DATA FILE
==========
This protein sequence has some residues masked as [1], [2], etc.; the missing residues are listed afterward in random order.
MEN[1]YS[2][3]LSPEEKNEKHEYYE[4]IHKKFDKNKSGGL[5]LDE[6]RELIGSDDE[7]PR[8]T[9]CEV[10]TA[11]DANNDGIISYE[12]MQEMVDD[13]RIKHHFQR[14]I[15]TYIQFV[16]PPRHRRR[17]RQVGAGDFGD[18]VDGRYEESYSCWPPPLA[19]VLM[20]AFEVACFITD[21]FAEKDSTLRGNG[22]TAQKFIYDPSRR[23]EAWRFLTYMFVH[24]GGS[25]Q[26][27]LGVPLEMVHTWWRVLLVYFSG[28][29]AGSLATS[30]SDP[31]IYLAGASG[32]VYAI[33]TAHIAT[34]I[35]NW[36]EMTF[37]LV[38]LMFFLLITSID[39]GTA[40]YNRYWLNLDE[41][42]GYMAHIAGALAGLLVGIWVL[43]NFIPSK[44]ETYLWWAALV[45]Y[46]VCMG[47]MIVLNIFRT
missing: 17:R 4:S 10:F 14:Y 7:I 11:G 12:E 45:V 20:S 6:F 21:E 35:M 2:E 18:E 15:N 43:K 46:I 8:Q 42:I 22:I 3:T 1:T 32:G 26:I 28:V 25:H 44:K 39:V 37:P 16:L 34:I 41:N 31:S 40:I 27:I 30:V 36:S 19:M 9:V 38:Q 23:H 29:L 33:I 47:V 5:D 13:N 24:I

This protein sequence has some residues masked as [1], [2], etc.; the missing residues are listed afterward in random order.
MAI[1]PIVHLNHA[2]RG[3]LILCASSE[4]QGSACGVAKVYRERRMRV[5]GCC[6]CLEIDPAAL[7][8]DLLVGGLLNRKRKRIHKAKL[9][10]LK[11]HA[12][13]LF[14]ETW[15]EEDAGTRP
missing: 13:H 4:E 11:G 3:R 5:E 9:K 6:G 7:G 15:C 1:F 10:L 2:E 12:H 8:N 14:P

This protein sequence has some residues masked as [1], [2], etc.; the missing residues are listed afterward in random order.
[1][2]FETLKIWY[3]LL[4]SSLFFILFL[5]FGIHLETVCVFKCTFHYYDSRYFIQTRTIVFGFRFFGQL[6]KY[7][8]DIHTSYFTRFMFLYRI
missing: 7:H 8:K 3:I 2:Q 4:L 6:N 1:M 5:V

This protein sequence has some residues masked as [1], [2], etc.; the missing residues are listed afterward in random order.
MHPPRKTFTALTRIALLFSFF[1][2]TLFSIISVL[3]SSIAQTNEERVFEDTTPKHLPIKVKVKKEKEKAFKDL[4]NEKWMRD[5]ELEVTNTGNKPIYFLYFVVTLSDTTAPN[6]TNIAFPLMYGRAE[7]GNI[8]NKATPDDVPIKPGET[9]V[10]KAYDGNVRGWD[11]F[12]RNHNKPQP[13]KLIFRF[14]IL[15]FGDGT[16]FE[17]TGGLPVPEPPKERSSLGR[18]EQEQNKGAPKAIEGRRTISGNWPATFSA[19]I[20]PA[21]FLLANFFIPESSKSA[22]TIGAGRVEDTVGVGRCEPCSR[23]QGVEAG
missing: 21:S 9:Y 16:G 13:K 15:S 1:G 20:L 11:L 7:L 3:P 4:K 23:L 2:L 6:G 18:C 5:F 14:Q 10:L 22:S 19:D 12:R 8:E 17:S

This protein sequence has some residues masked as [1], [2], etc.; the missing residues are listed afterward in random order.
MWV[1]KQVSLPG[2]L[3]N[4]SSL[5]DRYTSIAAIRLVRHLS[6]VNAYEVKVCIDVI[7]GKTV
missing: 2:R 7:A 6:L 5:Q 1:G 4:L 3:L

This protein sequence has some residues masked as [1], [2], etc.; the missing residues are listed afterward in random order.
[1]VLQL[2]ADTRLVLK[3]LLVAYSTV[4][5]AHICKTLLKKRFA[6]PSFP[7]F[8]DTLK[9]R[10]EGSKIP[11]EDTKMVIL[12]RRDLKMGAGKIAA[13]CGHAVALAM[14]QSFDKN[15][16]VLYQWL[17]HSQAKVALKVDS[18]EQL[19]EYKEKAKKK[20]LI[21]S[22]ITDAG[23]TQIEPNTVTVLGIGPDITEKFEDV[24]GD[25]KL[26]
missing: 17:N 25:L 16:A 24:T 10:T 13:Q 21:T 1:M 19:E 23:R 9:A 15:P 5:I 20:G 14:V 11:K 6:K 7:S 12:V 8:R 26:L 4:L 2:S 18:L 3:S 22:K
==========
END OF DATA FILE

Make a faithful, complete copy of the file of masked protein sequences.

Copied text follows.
This protein sequence has some residues masked as [1], [2], etc.; the missing residues are listed afterward in random order.
MEN[1]YS[2][3]LSPEEKNEKHEYYE[4]IHKKFDKNKSGGL[5]LDE[6]RELIGSDDE[7]PR[8]T[9]CEV[10]TA[11]DANNDGIISYE[12]MQEMVDD[13]RIKHHFQR[14]I[15]TYIQFV[16]PPRHRRR[17]RQVGAGDFGD[18]VDGRYEESYSCWPPPLA[19]VLM[20]AFEVACFITD[21]FAEKDSTLRGNG[22]TAQKFIYDPSRR[23]EAWRFLTYMFVH[24]GGS[25]Q[26][27]LGVPLEMVHTWWRVLLVYFSG[28][29]AGSLATS[30]SDP[31]IYLAGASG[32]VYAI[33]TAHIAT[34]I[35]NW[36]EMTF[37]LV[38]LMFFLLITSID[39]GTA[40]YNRYWLNLDE[41][42]GYMAHIAGALAGLLVGIWVL[43]NFIPSK[44]ETYLWWAALV[45]Y[46]VCMG[47]MIVLNIFRT
missing: 17:R 4:S 10:F 14:Y 7:I 11:G 12:E 45:V 20:S 6:F 21:E 35:M 2:E 18:E 15:N 43:K 46:I 8:Q 42:I 22:I 3:T 1:T 32:G 26:I 28:V 25:H 44:K 39:V 37:P 16:L 34:I 41:N 31:S 40:I 27:I 30:V 36:S 19:M 9:V 38:Q 23:H 29:L 33:I 47:V 5:D 13:N 24:I

This protein sequence has some residues masked as [1], [2], etc.; the missing residues are listed afterward in random order.
MAI[1]PIVHLNHA[2]RG[3]LILCASSE[4]QGSACGVAKVYRERRMRV[5]GCC[6]CLEIDPAAL[7][8]DLLVGGLLNRKRKRIHKAKL[9][10]LK[11]HA[12][13]LF[14]ETW[15]EEDAGTRP
missing: 13:H 4:E 11:G 3:R 5:E 9:K 6:G 7:G 15:C 1:F 10:L 2:E 12:H 8:N 14:P

This protein sequence has some residues masked as [1], [2], etc.; the missing residues are listed afterward in random order.
[1][2]FETLKIWY[3]LL[4]SSLFFILFL[5]FGIHLETVCVFKCTFHYYDSRYFIQTRTIVFGFRFFGQL[6]KY[7][8]DIHTSYFTRFMFLYRI
missing: 7:H 8:K 3:I 2:Q 4:L 6:N 1:M 5:V

This protein sequence has some residues masked as [1], [2], etc.; the missing residues are listed afterward in random order.
MHPPRKTFTALTRIALLFSFF[1][2]TLFSIISVL[3]SSIAQTNEERVFEDTTPKHLPIKVKVKKEKEKAFKDL[4]NEKWMRD[5]ELEVTNTGNKPIYFLYFVVTLSDTTAPN[6]TNIAFPLMYGRAE[7]GNI[8]NKATPDDVPIKPGET[9]V[10]KAYDGNVRGWD[11]F[12]RNHNKPQP[13]KLIFRF[14]IL[15]FGDGT[16]FE[17]TGGLPVPEPPKERSSLGR[18]EQEQNKGAPKAIEGRRTISGNWPATFSA[19]I[20]PA[21]FLLANFFIPESSKSA[22]TIGAGRVEDTVGVGRCEPCSR[23]QGVEAG
missing: 21:S 9:Y 16:G 13:K 15:S 1:G 20:L 11:L 7:L 3:P 4:K 23:L 2:L 6:G 18:C 5:F 14:Q 10:L 22:S 19:D 12:R 8:E 17:S

This protein sequence has some residues masked as [1], [2], etc.; the missing residues are listed afterward in random order.
MWV[1]KQVSLPG[2]L[3]N[4]SSL[5]DRYTSIAAIRLVRHLS[6]VNAYEVKVCIDVI[7]GKTV
missing: 2:R 7:A 6:L 5:Q 1:G 4:L 3:L

This protein sequence has some residues masked as [1], [2], etc.; the missing residues are listed afterward in random order.
[1]VLQL[2]ADTRLVLK[3]LLVAYSTV[4][5]AHICKTLLKKRFA[6]PSFP[7]F[8]DTLK[9]R[10]EGSKIP[11]EDTKMVIL[12]RRDLKMGAGKIAA[13]CGHAVALAM[14]QSFDKN[15][16]VLYQWL[17]HSQAKVALKVDS[18]EQL[19]EYKEKAKKK[20]LI[21]S[22]ITDAG[23]TQIEPNTVTVLGIGPDITEKFEDV[24]GD[25]KL[26]
missing: 17:N 25:L 16:A 24:T 10:T 13:Q 21:T 1:M 19:E 23:R 9:A 15:P 5:I 20:G 14:V 11:K 6:K 7:S 12:V 8:R 26:L 4:L 2:S 18:L 3:S 22:K